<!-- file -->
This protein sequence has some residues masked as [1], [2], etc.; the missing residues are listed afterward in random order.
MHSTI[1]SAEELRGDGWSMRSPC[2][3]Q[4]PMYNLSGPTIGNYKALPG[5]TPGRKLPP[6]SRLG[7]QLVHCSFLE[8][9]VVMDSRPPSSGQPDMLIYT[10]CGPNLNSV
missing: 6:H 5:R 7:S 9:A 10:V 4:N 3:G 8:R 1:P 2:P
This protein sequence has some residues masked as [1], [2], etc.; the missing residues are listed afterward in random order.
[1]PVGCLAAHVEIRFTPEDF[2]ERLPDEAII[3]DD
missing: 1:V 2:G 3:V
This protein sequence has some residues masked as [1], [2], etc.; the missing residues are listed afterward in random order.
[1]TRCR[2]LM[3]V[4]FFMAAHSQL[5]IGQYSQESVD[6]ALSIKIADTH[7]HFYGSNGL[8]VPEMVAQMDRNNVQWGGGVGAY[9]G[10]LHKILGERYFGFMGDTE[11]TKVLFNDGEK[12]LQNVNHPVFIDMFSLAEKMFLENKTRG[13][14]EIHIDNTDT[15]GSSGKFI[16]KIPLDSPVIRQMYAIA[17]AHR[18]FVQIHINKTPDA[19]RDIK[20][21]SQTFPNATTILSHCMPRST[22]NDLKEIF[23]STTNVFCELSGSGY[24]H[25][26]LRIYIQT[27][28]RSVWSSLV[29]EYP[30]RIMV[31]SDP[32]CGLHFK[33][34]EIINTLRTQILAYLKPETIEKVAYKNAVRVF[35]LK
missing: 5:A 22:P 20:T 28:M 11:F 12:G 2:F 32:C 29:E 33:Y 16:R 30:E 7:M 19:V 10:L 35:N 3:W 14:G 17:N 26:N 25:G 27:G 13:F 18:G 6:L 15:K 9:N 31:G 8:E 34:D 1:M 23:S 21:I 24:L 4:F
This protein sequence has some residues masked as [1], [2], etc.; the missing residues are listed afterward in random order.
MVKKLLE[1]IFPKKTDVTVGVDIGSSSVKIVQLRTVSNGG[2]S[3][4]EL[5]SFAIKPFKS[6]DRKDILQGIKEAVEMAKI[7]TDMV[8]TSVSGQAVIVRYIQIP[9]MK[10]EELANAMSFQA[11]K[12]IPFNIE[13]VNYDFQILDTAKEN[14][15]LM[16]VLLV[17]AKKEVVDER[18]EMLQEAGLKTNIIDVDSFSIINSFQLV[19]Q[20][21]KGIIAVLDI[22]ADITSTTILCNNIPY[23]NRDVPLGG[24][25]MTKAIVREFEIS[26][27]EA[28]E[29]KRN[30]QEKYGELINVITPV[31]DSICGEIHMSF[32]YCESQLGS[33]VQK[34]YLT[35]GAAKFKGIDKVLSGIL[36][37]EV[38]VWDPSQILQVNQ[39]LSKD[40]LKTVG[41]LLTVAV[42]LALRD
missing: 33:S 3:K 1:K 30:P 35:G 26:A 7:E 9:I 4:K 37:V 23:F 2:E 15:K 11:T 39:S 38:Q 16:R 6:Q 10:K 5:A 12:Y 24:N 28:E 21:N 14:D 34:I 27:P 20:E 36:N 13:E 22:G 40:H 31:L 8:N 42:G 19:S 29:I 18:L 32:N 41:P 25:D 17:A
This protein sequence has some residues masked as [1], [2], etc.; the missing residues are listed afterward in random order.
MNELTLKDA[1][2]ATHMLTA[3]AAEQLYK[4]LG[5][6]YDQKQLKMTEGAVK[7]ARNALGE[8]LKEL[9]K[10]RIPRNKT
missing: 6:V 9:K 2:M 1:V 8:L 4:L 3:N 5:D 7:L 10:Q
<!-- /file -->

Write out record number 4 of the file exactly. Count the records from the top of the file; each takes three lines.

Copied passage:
This protein sequence has some residues masked as [1], [2], etc.; the missing residues are listed afterward in random order.
MVKKLLE[1]IFPKKTDVTVGVDIGSSSVKIVQLRTVSNGG[2]S[3][4]EL[5]SFAIKPFKS[6]DRKDILQGIKEAVEMAKI[7]TDMV[8]TSVSGQAVIVRYIQIP[9]MK[10]EELANAMSFQA[11]K[12]IPFNIE[13]VNYDFQILDTAKEN[14][15]LM[16]VLLV[17]AKKEVVDER[18]EMLQEAGLKTNIIDVDSFSIINSFQLV[19]Q[20][21]KGIIAVLDI[22]ADITSTTILCNNIPY[23]NRDVPLGG[24][25]MTKAIVREFEIS[26][27]EA[28]E[29]KRN[30]QEKYGELINVITPV[31]DSICGEIHMSF[32]YCESQLGS[33]VQK[34]YLT[35]GAAKFKGIDKVLSGIL[36][37]EV[38]VWDPSQILQVNQ[39]LSKD[40]LKTVG[41]LLTVAV[42]LALRD
missing: 33:S 3:K 1:K 30:P 35:G 26:A 7:E 9:I 4:K 37:V 23:F 2:E 15:K 11:T 39:S 38:Q 16:R 6:Q 10:K 5:A 12:Y 24:N 28:E 21:N 14:D 34:I 27:P 20:E 36:N 13:E 22:G 40:H 31:L 8:N 42:G 19:S 29:I 18:L 32:N 41:P 25:D 17:A